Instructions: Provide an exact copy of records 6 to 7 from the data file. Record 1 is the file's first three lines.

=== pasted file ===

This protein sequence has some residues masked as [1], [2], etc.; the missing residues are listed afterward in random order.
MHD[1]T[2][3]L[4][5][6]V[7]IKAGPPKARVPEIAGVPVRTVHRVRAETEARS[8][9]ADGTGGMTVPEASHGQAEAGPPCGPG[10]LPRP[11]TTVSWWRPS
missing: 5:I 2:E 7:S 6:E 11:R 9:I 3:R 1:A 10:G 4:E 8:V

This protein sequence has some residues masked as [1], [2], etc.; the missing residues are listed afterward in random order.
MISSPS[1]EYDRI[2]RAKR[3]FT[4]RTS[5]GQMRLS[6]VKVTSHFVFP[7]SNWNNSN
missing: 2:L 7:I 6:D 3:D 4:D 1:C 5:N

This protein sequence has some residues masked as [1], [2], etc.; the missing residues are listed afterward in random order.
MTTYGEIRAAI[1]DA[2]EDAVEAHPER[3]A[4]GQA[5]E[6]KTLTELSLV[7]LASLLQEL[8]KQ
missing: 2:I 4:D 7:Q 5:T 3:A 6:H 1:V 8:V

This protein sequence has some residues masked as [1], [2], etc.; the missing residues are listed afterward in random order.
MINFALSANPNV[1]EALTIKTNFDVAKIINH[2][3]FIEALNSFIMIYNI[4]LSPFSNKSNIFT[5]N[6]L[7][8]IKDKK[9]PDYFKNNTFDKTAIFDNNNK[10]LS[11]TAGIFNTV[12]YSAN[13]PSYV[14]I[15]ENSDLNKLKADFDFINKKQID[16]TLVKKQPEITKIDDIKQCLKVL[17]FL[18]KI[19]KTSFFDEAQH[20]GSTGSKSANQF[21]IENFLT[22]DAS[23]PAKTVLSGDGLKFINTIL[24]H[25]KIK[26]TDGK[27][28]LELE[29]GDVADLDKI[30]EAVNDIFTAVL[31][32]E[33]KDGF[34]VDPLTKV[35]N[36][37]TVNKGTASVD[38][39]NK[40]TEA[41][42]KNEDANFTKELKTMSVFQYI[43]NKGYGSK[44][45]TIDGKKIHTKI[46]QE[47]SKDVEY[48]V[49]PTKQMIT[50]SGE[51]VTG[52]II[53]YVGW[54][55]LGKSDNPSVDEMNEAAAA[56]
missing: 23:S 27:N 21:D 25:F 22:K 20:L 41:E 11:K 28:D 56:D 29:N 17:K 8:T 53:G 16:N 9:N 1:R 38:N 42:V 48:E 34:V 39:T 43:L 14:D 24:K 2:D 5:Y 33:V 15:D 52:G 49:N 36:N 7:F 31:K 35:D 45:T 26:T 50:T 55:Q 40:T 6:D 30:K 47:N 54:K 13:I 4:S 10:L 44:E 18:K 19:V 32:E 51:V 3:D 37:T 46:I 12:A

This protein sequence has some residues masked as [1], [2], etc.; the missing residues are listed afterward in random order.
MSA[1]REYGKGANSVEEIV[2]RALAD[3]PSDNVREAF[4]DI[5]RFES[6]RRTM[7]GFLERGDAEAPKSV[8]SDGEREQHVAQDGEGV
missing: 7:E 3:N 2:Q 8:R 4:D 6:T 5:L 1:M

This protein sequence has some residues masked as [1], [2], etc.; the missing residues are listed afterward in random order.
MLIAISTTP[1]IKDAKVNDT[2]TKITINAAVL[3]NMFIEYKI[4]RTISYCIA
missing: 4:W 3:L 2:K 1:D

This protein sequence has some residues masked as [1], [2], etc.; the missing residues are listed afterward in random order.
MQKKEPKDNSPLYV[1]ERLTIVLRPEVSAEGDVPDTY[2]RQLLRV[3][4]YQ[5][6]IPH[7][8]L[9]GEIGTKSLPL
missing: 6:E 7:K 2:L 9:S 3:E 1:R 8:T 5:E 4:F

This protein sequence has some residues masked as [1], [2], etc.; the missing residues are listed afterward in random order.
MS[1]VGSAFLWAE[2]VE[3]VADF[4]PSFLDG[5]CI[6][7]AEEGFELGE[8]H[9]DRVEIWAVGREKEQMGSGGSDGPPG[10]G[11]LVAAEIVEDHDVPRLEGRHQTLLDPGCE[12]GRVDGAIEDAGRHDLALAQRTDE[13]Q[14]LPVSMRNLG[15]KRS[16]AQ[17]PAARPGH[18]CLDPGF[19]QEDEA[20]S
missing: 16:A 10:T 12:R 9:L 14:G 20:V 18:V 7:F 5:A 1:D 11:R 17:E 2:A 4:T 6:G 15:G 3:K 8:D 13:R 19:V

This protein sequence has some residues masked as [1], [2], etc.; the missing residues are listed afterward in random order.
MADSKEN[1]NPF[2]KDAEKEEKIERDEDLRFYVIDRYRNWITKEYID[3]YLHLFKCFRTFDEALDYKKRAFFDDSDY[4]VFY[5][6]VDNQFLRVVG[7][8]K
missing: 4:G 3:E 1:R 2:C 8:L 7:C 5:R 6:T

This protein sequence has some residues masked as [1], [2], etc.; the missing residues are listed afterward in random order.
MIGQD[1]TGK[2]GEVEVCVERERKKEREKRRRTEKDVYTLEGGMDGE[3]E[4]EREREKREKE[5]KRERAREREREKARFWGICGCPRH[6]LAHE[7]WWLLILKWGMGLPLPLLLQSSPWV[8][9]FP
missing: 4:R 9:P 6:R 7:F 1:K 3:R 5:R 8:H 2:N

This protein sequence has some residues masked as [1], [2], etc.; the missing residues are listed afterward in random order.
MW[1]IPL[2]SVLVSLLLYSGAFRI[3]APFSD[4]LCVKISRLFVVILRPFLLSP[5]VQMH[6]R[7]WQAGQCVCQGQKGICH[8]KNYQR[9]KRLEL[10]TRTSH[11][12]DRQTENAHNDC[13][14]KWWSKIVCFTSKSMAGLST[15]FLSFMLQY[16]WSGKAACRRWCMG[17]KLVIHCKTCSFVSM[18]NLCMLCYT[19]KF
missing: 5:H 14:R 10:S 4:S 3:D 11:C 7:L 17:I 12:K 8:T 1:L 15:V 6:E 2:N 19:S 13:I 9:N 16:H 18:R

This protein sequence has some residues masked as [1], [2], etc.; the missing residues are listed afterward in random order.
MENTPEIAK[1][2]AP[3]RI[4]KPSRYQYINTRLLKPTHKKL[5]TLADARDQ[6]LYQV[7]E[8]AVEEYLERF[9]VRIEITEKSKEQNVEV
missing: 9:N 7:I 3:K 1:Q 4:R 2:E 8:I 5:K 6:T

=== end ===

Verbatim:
This protein sequence has some residues masked as [1], [2], etc.; the missing residues are listed afterward in random order.
MLIAISTTP[1]IKDAKVNDT[2]TKITINAAVL[3]NMFIEYKI[4]RTISYCIA
missing: 4:W 3:L 2:K 1:D

This protein sequence has some residues masked as [1], [2], etc.; the missing residues are listed afterward in random order.
MQKKEPKDNSPLYV[1]ERLTIVLRPEVSAEGDVPDTY[2]RQLLRV[3][4]YQ[5][6]IPH[7][8]L[9]GEIGTKSLPL
missing: 6:E 7:K 2:L 9:S 3:E 1:R 8:T 5:E 4:F